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The sea is the last unexplored frontier on the earth. And while we may fantasize about stumbling onto the mythic city of Atlantis or having an epic struggle with a giant squid, 20,000 leagues under the sea – the reality may be a bit less exciting and a lot scarier than our imaginations have led us to believe.

In an attempt to unravel some of the deep oceans secrets, scientists sent robotic submarines into the Mariana Trench; at seven miles deep, it’s the deepest spot in the ocean. But instead of finding magic in the black waters of Mariana, they found the small crustaceans that inhabited the area had been exposed to a ridiculous amount of chemical pollutants – these poor guys were contaminated with 50 times more chemicals than crabs living in China’s most polluted rivers.

Alan Jamieson of Newcastle University, the head researcher on the project, was surprised and told The Guardian, “We still think of the deep ocean as being this remote and pristine realm, safe from human impact, but our research shows that, sadly, this could not be further from the truth” What’s even more unsettling is the fact that researchers noted the presence of polychlorinated biphenyls (PCBs) and polybrominated diphenyl ethers (PBDEs) in the crustaceans. These chemicals were commonly used in flame retardant products and electric insulators, but they were banned in the 1970s which means they have been floating around the oceans for almost 50 years.

Dr. Jamieson believes this new data shows that these pollutants have successfully embedded themselves in the food chain of marine ecosystems as well as in the flora on the sea floor. He is currently conducting research on the presence of microplastics in deep ocean ecosystem and its effects on the life there. While he has not published any research on the subject yet, he told The Guardian “I reckon it will be there.” So does this mean the mysteries of the deep are doomed to a dirty death?

Not by a long shot. While these recent findings are disturbing, we should not sit quietly and despair – we need to use this information as motivation to change the systems that are polluting our oceans. Humans put over 8.8 million tons of plastic into the oceans every year.  These plastics join the 270,000 tons already floating on the surface of the water and the untold amounts that rest below the waves. Not only are these plastics ingested by marine life, they also leech harmful chemicals into our oceans. However, we can prevent this pollution. By simply avoiding disposable plastics (like disposable straws and plastic bags), we can greatly reduce the amount of debris that enters our oceans every year. To learn about how you can cut plastic out of your life, join One Green Planet’s #CrushPlastic campaign and start fighting to clean up or waterways.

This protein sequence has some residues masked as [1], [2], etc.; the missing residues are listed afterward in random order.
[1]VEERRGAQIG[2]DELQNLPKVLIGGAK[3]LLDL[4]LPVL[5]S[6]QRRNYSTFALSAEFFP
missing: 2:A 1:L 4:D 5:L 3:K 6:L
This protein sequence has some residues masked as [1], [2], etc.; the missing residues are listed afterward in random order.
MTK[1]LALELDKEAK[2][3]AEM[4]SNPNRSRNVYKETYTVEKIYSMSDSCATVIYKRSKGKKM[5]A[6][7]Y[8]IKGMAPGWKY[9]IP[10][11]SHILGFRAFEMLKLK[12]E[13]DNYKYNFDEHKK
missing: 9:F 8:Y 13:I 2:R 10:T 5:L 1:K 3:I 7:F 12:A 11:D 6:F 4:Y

While we are putting plastics into our oceans, the animal agriculture industry is putting animal waste into them too. One of the biggest threats to clean waters is the animal agriculture industry; this industry produces 130 times more excrement than humans, all of that eventually ends up in the oceans and rivers. Not to mention, the pesticides and fertilizers used to grow feed for livestock also eventually run off into waterways, leading to massive harmful algae blooms. The EPA estimates that 75 percent of all water quality issues in the U.S. are due to animal agriculture. You can stop this dirty industry from polluting our waterways by removing meat and dairy from your diet. Voting with our dollar is one the most effective tools for change that we have and if we refuse to support dirty industries, they will cease to exist. To learn more about how your diet can help to keep our oceans clean, join One Green Planet’s #EatForThePlanet movement.

By being more mindful of our consumption choices, we can help minimize the damage being wrought on the world’s air and water resources. Considering we’ve only got one planet to call home, it’s in all our best interests to do every little bit we can.

Image source: Andrey_Kuzmin/Shutterstock

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0 comments on “Scientists Have Discovered Toxins in the Ocean’s Deepest Trench – Here’s How We Can Clean it Up”

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john pasqua
1 Years Ago


1 Years Ago

You wrote: "this industry produces 130 times more excrement than humans, all of that eventually ends up in the oceans and rivers." You clearly have not spent time around the farms here in Western NY. Animal waste is captured, most processed to produce methane to run generators and the solids sprayed on the fields as fertilizer. Little is ever wasted and commercial fertilizers are far too expensive for these frugal farmers. The fields are groomed and shaped to minimize any run-off into the watershed. Personally I am an I.T. guy, but I have tremendous respect for my farming neighbors whose fields have been producing protein and crops to feed Northeastern US for roughly 200 years.
You seem to be a bit brash (as well as under-educated) in your over-generalizations.

1 Years Ago

Give up meat and dairy? Idiot tree huggers-lets go the soylent green way.


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